Apple May Unveil Voice-Recognition Technology for New IPhoneAdam Satariano
Apple Inc.’s next iPhone, due to be unveiled at an event today, may be a showcase for improved voice controls, bringing phones closer to the realm of “Star Trek”- style speech recognition.
New voice commands will let users make appointments in their calendars, send text messages or e-mails, and surf the Web, said Gene Munster, an analyst at Piper Jaffray Cos. Apple already has basic voice-control abilities on the iPhone for placing a call or accessing a song. Today’s event is called “Let’s talk iPhone,” hinting at an expansion of the features.
Voice technology is emerging as the latest arena for Apple’s rivalry with Google Inc., which has spent years promoting speech technology. Current Google features transcribe voice messages to text and perform Web searches based on verbal commands. The challenge so far has been getting mainstream users to adopt the technology, said venture capitalist Larry Marcus, who has invested in speech-recognition company SoundHound Inc.
Apple can “make it exciting and make people think about it in different ways,” Marcus said. “Voice controls are a very fundamental way to interact with your device.”
Voice commands won’t be the only features added to the new iPhone. The device may include a better camera and a stronger processor to make programs run faster, people familiar with the matter said earlier this year. Apple showed off some of the new software for the device in June, including new messaging and notification features.
The company also is readying iCloud, a service for storing files such as pictures and music on Apple’s remote servers so they can be accessed through iPhones, iPads and Mac computers.
Natalie Kerris, a spokeswoman for Cupertino, California-based Apple, declined to comment on today’s event.
The fifth-generation iPhone comes at a pivotal time for Apple. Today’s event will be the company’s first major product unveiling since co-founder Steve Jobs resigned as chief executive officer in August, when he turned the job over to longtime deputy Tim Cook.
The new speech technology would build on a service Apple introduced in 2009 called Voice Control, which lets users make a call or play music by speaking into the phone. Those features haven’t taken off, Marcus said.
“They have probably been taking extra time to figure out how to get it right,” he said.
Speech-recognition technology also is available from companies such as Nuance Communications Inc., which offers voice-to-text transcription software. Automakers are adding speech features as well, letting drivers make a call or choose a song while keeping their hands on the wheel.
Mobile devices represent a growth market for voice-command technology as people try to perform more complex computing tasks on the go. Features will increasingly blend vocal and physical commands, said John Donovan, chief technology officer of AT&T Inc., a carrier for the iPhone.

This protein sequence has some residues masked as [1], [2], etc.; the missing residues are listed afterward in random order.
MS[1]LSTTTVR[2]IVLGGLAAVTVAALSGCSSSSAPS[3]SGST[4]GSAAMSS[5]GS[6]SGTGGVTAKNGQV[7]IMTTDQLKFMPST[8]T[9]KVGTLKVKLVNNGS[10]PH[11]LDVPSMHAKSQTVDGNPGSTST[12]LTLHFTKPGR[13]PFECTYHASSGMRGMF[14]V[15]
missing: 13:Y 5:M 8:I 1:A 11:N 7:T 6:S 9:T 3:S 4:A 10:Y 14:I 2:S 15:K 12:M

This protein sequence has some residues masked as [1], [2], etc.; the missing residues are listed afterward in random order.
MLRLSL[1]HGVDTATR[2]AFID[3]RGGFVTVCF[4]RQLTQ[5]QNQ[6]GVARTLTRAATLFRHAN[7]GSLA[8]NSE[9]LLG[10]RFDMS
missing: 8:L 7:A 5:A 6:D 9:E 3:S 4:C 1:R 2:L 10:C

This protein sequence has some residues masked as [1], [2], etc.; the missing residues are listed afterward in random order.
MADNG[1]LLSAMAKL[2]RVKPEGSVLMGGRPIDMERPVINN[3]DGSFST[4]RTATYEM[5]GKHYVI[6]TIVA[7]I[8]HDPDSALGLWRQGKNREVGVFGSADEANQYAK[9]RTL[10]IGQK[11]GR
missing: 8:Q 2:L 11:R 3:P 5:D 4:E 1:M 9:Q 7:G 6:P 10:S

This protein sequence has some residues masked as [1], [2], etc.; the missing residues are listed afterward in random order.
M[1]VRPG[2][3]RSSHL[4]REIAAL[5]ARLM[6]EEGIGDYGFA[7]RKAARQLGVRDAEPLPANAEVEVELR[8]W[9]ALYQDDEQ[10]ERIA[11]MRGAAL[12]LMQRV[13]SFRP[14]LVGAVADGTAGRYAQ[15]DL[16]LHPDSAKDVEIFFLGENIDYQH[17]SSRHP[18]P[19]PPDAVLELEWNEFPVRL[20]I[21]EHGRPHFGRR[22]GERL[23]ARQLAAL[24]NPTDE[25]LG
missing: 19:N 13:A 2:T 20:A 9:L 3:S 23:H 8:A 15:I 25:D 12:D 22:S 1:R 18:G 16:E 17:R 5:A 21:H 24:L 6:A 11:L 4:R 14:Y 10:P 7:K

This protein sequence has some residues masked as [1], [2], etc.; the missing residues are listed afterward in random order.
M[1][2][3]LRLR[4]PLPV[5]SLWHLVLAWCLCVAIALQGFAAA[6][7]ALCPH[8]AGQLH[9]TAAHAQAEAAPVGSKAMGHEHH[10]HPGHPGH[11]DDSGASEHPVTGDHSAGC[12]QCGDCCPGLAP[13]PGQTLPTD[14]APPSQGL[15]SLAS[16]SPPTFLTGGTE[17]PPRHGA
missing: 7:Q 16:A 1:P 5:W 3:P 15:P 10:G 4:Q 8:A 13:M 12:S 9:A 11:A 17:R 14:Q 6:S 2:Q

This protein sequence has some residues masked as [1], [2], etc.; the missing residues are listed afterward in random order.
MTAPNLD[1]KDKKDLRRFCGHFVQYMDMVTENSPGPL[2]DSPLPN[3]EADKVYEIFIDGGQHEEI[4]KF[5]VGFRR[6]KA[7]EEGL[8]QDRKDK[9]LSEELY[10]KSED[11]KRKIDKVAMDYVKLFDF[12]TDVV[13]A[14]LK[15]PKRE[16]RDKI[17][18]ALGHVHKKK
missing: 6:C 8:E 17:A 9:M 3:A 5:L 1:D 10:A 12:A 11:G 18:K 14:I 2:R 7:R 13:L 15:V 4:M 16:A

“Certain things are more naturally spoken, some things are more naturally typed, and some things are more naturally swiped,” he said, referring to the swiping motion that iPhone users make on the device’s touch screen. While declining to talk about Apple specifically, he said a big product event can “accelerate” adoption.
Apple acquired a speech-recognition software company last year called Siri, which lets users make restaurant reservations or search for a flight with voice commands. Apple also is probably working with Nuance to power the voice capabilities of the new iPhone, said Mike Phillips, chief technology officer and co-founder of Vlingo, which also makes voice-recognition technology.
The move is good for the whole market, Phillips said. “The question is: How much farther do they go?” he said. “Do they really try to transform the search experience?”
That would mean making voice a main method of searching, rather than a once-in-a-while method, Phillips said.
Apple also is facing mounting competition in touch-screen smartphones -- a market it pioneered. Samsung Electronics Co. and HTC Corp. are relying on Google’s Android software to woo iPhone users. And Google is acquiring its own mobile-phone company, Motorola Mobility Holdings Inc., for $12.5 billion.
The Apple-Google rivalry has expanded to the courtroom, where Apple and Android adherents are suing each other for patent infringements.
At stake is leadership in the market for smartphones, which is projected to double by 2015, when 1 billion of the handsets will be sold, according to research firm IDC. While Apple is the single biggest smartphone maker, the Android coalition leads the market, accounting for 41.7 percent.
The iPhone is Apple’s top-selling product, generating almost half its sales last quarter. The company hasn’t released a new model since June 2010, so there may be pent-up demand for an update. Apple will sell a record 25 million iPhones during the December quarter, Piper Jaffray’s Munster estimates.
The success of the product has helped Apple’s stock weather market turmoil and the loss of its CEO. Shares of Apple, the world’s most valuable company, have climbed 16 percent this year. The stock fell 43 cents to $374.17 at 9:55 a.m. New York time on the Nasdaq Stock Market.
Even so, the long delay between new iPhones has put pressure on Apple to ward off competitors, said Ramon Llamas, an analyst with Framingham, Massachusetts-based IDC.
“It’s critical they have an iPhone coming out every single year,” he said. The 16-month lag “left the door open for some other competitors to jump in.”
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